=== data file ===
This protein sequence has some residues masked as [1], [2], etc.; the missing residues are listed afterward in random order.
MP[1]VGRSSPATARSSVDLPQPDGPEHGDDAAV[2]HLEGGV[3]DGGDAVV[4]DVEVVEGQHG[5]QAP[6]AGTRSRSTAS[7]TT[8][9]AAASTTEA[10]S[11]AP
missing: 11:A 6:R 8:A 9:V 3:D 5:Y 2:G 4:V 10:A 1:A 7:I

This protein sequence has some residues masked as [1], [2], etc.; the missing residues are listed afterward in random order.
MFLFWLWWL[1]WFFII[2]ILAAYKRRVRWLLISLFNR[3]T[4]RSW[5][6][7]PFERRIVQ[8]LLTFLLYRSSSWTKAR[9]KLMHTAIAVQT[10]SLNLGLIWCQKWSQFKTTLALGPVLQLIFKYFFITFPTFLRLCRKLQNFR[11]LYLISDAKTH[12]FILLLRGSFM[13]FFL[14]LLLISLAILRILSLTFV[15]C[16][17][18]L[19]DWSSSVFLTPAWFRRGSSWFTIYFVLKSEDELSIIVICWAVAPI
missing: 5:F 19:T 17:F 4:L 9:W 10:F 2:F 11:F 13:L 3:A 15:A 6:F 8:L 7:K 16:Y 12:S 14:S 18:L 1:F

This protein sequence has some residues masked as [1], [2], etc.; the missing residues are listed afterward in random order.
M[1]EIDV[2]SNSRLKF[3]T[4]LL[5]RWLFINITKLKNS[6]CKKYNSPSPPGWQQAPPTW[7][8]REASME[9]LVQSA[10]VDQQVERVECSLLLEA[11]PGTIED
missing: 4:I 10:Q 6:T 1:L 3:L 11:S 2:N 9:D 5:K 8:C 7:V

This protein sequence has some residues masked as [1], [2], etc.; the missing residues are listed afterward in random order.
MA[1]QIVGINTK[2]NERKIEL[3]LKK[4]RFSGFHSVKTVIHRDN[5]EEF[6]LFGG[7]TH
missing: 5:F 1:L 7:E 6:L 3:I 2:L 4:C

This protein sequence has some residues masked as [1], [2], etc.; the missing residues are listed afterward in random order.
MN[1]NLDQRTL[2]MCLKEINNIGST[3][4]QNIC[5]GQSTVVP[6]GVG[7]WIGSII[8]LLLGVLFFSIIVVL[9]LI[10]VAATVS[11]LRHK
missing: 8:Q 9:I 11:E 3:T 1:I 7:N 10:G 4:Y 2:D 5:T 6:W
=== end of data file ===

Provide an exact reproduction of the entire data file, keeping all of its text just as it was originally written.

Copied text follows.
This protein sequence has some residues masked as [1], [2], etc.; the missing residues are listed afterward in random order.
MP[1]VGRSSPATARSSVDLPQPDGPEHGDDAAV[2]HLEGGV[3]DGGDAVV[4]DVEVVEGQHG[5]QAP[6]AGTRSRSTAS[7]TT[8][9]AAASTTEA[10]S[11]AP
missing: 11:A 6:R 8:A 9:V 3:D 5:Y 2:G 4:V 10:A 1:A 7:I

This protein sequence has some residues masked as [1], [2], etc.; the missing residues are listed afterward in random order.
MFLFWLWWL[1]WFFII[2]ILAAYKRRVRWLLISLFNR[3]T[4]RSW[5][6][7]PFERRIVQ[8]LLTFLLYRSSSWTKAR[9]KLMHTAIAVQT[10]SLNLGLIWCQKWSQFKTTLALGPVLQLIFKYFFITFPTFLRLCRKLQNFR[11]LYLISDAKTH[12]FILLLRGSFM[13]FFL[14]LLLISLAILRILSLTFV[15]C[16][17][18]L[19]DWSSSVFLTPAWFRRGSSWFTIYFVLKSEDELSIIVICWAVAPI
missing: 5:F 19:T 17:F 4:L 9:W 10:F 2:F 11:F 13:L 3:A 15:A 6:F 8:L 7:K 16:Y 12:S 14:S 18:L 1:F

This protein sequence has some residues masked as [1], [2], etc.; the missing residues are listed afterward in random order.
M[1]EIDV[2]SNSRLKF[3]T[4]LL[5]RWLFINITKLKNS[6]CKKYNSPSPPGWQQAPPTW[7][8]REASME[9]LVQSA[10]VDQQVERVECSLLLEA[11]PGTIED
missing: 4:I 10:Q 6:T 1:L 3:L 11:S 2:N 9:D 5:K 8:C 7:V

This protein sequence has some residues masked as [1], [2], etc.; the missing residues are listed afterward in random order.
MA[1]QIVGINTK[2]NERKIEL[3]LKK[4]RFSGFHSVKTVIHRDN[5]EEF[6]LFGG[7]TH
missing: 5:F 1:L 7:E 6:L 3:I 2:L 4:C

This protein sequence has some residues masked as [1], [2], etc.; the missing residues are listed afterward in random order.
MN[1]NLDQRTL[2]MCLKEINNIGST[3][4]QNIC[5]GQSTVVP[6]GVG[7]WIGSII[8]LLLGVLFFSIIVVL[9]LI[10]VAATVS[11]LRHK
missing: 8:Q 9:I 11:E 3:T 1:I 7:N 10:G 4:Y 2:D 5:T 6:W